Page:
Review: Metal Torrent (DSiWare)

Bullet hell with training wheels

Most gamers are familiar with "bullet hell" shooters: shoot-'em-ups with so many enemy projectiles that over half the screen is covered in them at most times. Despite this, however, many Western gamers haven't actually played any (as a lot of them are Japan-exclusive) and only know them from YouTube videos. Metal Torrent is the very first of its kind published by Nintendo, and as such it includes some features geared towards newcomers.

Like Star Soldier R, it's more about improving your score than making it through all levels, so don't expect a robust, decently sized main game. One game consists of eight "phases," or levels, each of which has more enemies (and thus more bullets) than the last. Your objective is nothing more than to blast as many of them as possible, trying to rack up a good combo and getting a ton of points out of it. Three phases also feature a boss, although it's really the same one three times, with slightly more attack power in every encounter.

There's two different modes of play: you can either play with fixed enemy patterns, or random ones so that you don't know what the enemy formations will be like and what types of projectiles they'll fire. The difference is really hardly noticeable, because most enemies die less than half a second after they enter the screen!

What does make a major difference is the spaceship you select. You can either pick the Red Orion or the Blue Nova, respectively one geared towards bullet hell newcomers and the other for pros only. When positioned at the center of the bottom of the screen, the Red Orion's cone of laser fire will practically cover the entire top half of the screen; all you really need to do is dodge bullets.

It also has a special attack that destroys all bullets on the screen, if you think you're in an inescapable position. This uses up part of an energy bar displayed on the screen not featuring the main gameplay; this is one of very few games that allows you to switch what takes place on which screen, so you can either play on the top or the bottom one.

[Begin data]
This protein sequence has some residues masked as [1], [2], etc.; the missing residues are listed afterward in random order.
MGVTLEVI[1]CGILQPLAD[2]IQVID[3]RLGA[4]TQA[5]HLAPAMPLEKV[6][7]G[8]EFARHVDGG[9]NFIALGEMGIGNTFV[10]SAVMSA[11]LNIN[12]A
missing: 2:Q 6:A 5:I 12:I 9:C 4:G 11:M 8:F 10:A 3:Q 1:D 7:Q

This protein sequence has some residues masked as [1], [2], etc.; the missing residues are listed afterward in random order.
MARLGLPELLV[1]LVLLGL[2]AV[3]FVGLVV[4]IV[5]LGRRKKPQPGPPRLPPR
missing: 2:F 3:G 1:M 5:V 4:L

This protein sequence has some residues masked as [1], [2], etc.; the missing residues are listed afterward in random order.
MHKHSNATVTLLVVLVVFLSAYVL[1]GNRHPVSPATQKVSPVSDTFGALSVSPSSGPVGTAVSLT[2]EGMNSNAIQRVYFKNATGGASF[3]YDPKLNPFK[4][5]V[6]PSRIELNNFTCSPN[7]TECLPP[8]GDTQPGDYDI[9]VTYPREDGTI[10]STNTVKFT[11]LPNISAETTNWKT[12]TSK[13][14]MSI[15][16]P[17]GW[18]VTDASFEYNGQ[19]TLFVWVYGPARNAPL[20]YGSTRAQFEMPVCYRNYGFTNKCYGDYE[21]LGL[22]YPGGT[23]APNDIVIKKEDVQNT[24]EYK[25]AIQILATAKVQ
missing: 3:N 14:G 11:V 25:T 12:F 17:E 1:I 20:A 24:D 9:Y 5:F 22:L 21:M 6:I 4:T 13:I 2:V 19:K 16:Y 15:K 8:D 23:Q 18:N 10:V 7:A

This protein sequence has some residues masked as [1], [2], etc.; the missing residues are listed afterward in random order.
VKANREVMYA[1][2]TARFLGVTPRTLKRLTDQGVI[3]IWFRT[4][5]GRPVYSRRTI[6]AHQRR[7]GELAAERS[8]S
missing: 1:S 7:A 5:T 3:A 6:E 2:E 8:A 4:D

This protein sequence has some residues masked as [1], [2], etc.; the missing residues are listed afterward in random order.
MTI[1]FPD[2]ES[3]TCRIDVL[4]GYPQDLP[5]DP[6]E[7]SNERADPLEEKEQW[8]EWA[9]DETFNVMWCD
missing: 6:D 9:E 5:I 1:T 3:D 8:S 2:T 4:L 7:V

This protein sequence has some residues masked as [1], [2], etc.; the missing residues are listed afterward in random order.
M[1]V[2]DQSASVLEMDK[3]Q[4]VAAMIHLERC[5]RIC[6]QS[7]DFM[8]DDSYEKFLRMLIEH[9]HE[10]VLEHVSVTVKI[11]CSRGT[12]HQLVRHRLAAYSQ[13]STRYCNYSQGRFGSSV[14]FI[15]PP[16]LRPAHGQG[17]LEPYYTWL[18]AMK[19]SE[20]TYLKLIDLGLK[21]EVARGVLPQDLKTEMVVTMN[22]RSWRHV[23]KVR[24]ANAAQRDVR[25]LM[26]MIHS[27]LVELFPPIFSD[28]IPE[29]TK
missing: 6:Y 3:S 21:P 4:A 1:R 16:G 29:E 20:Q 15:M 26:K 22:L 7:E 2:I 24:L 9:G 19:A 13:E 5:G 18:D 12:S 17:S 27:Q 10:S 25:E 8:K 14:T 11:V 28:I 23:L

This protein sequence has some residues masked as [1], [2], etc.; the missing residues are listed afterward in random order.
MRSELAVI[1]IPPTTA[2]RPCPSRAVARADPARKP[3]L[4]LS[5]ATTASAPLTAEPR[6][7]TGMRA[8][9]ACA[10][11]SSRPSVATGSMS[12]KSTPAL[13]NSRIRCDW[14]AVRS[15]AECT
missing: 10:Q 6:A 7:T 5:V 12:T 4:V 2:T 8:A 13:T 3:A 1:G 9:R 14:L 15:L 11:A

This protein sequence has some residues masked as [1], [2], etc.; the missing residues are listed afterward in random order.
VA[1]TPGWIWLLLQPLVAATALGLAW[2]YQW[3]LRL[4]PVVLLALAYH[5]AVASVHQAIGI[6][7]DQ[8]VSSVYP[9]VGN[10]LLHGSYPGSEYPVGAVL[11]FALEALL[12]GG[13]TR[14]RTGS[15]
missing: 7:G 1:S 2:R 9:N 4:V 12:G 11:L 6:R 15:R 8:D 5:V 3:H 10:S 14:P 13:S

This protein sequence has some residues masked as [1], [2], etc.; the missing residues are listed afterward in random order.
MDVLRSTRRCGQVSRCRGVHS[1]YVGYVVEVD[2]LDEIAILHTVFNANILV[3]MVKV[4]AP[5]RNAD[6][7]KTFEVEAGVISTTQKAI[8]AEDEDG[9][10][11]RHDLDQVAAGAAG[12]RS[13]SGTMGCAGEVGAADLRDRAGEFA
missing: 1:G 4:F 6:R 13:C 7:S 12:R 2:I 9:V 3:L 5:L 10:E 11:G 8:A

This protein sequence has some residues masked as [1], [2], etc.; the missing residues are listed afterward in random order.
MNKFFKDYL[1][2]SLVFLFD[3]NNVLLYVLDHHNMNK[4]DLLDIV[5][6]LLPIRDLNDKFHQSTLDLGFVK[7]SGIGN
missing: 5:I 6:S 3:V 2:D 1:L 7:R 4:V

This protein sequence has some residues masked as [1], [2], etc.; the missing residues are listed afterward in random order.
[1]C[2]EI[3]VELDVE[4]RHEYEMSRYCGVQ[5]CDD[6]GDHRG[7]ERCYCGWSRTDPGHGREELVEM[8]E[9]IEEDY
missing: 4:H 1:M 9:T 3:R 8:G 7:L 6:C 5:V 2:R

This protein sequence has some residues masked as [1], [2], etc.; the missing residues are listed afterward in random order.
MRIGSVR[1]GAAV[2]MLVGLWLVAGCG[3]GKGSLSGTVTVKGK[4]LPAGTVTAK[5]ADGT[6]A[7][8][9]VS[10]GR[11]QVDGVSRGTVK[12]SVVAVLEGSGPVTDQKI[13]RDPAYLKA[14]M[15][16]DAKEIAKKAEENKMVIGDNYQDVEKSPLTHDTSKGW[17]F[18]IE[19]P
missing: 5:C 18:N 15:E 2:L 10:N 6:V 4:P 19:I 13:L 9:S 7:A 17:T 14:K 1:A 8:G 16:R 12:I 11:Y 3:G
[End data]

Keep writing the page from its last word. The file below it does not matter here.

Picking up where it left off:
But the thing that really makes the Red Orion so good for beginners is the fact that bullets won't destroy it. They'll pass right through you, and you'll only lose part of your energy bar if you get hit by several. Direct contact with enemy ships will instantly take off the same chunk of energy, but when is that ever going to happen?

Your ship won't explode until the energy bar is completely emptied, but you really have to be trying to pull that off — every single enemy you destroy will give you a pickup that restores a very tiny bit of energy. As enemies usually appear by the hundreds, the bar will refill in no time! Even if this is the very first shoot-'em-up game you ever play, expect to make it through the game with zero deaths if you pick the Red Orion.

The Blue Nova's a completely different story, and it will probably go unselected by 99% of all Metal Torrent players. Contact with any bullet or enemy ship will instantly kill you. On top of that, its range of fire is shorter than that of the Red Orion (although it's still fairly big) and the bullet-destroying special attack is instead an extra strong laser beam attack which goes straight forward. As very few enemies take more than one shot to destroy, and the thinness of the beam severely limits the area you can cover, you'll only really find yourself using this on the bosses.

Aside from trying to improve your score, there's not much else to Metal Torrent. There's online leaderboards for both game modes with both ships (so four leaderboards total), and you can watch replays of the top 10 scorers on each one, but don't expect to get on there yourself as there's some serious shoot-'em-up nuts out there.

The graphics at first appear somewhat impressive: the backgrounds are all 3D and look pretty decent. But there's only three different areas in the game, and in each it's really just a very small area that's repeating over and over. The music is as generic as it could possibly be, and will go completely unnoticed by most.


With only one real, fairly short game mode (the pattern randomization doesn't do that much, after all) and two ships catering to two very specific groups of players, Metal Torrent will only appeal to two types of people: those who are interested in bullet hell shooters but haven't actually played any, and those who are already highly skilled at them. Anybody inbetween should look elsewhere for their shoot-'em-up fix — the Virtual Console, perhaps?

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